Company: Bankston Textile Mill
The company behind this town didn't have much choice in its fate. Named for one of the financial backers of Col. James Madison Wesson, who built Bankston in 1850 to make diluted rum, Bankston eventually turned it into a plantation town with 178 residents. Wesson provided church meetings, reading and writing lessons, economics classes and sturdy homes. The textile mill housed 1,000 cotton spindles, 500 wool spindles, a grist mill, a flour mill, and around 20 looms at its height, which made it a plump target when Union troops burned it to the ground on Dec. 30, 1864. Today, all that remains of the town is a cemetery.
Company: Pullman Palace Car Co.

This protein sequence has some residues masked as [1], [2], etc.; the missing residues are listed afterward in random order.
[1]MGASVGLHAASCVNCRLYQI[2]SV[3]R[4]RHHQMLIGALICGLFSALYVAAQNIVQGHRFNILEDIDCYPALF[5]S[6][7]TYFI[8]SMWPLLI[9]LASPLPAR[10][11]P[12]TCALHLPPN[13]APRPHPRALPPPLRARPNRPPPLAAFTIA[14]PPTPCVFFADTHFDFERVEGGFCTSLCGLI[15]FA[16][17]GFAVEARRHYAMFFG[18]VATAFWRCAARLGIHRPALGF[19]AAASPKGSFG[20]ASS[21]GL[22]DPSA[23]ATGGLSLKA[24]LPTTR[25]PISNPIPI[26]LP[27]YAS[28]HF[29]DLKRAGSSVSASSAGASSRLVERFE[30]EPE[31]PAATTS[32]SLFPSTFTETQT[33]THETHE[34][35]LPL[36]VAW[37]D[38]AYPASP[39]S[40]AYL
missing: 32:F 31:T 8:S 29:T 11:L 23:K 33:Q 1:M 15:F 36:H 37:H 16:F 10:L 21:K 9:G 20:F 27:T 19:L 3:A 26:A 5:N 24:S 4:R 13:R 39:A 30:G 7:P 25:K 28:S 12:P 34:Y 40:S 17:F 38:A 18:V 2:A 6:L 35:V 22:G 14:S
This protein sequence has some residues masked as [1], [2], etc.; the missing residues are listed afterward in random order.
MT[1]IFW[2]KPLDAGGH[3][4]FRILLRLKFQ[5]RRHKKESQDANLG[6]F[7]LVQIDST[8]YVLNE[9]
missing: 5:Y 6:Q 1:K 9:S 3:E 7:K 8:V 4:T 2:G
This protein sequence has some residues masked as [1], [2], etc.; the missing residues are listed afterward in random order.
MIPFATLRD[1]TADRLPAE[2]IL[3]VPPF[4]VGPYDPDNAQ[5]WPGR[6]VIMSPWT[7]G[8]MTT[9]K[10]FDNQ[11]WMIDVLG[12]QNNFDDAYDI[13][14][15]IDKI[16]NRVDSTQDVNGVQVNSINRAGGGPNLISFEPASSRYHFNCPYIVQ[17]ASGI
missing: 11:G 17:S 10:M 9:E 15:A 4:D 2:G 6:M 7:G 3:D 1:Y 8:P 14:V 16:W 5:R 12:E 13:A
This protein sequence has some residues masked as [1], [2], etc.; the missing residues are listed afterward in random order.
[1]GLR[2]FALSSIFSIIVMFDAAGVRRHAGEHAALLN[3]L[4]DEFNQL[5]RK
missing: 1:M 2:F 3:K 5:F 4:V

In 1884, George Pullman built a manufacturing complex and town on 4,000 acres of land south of Chicago to house the employees making his luxury railroad sleeping cars. While the plan was to keep workers happy, increase productivity away from Chicago, and draw skilled workers, it didn't quite work out that way. The town had more than 1,000 homes with yards, indoor plumbing, gas, and daily trash removal, and drew 12,000 residents. However, workers could only rent their homes, could be evicted at will, couldn't hold town meetings, couldn't go to bars, and couldn't read books or watch performances other than those offered by the library or town theater. When Pullman cut wages after an economic downturn in 1894, a workers' strike turned violent and resulted in federal troops being called in. After Pullman himself died in 1897, Illinois required the company to sell the town. In 1889, it was annexed to the South Side of Chicago. The neighborhood went into slow decline that steepened after the factory closed in 1957. It's taken the neighborhood a while to recover, but President Barack Obama declared it a U.S. National Monument in 2015.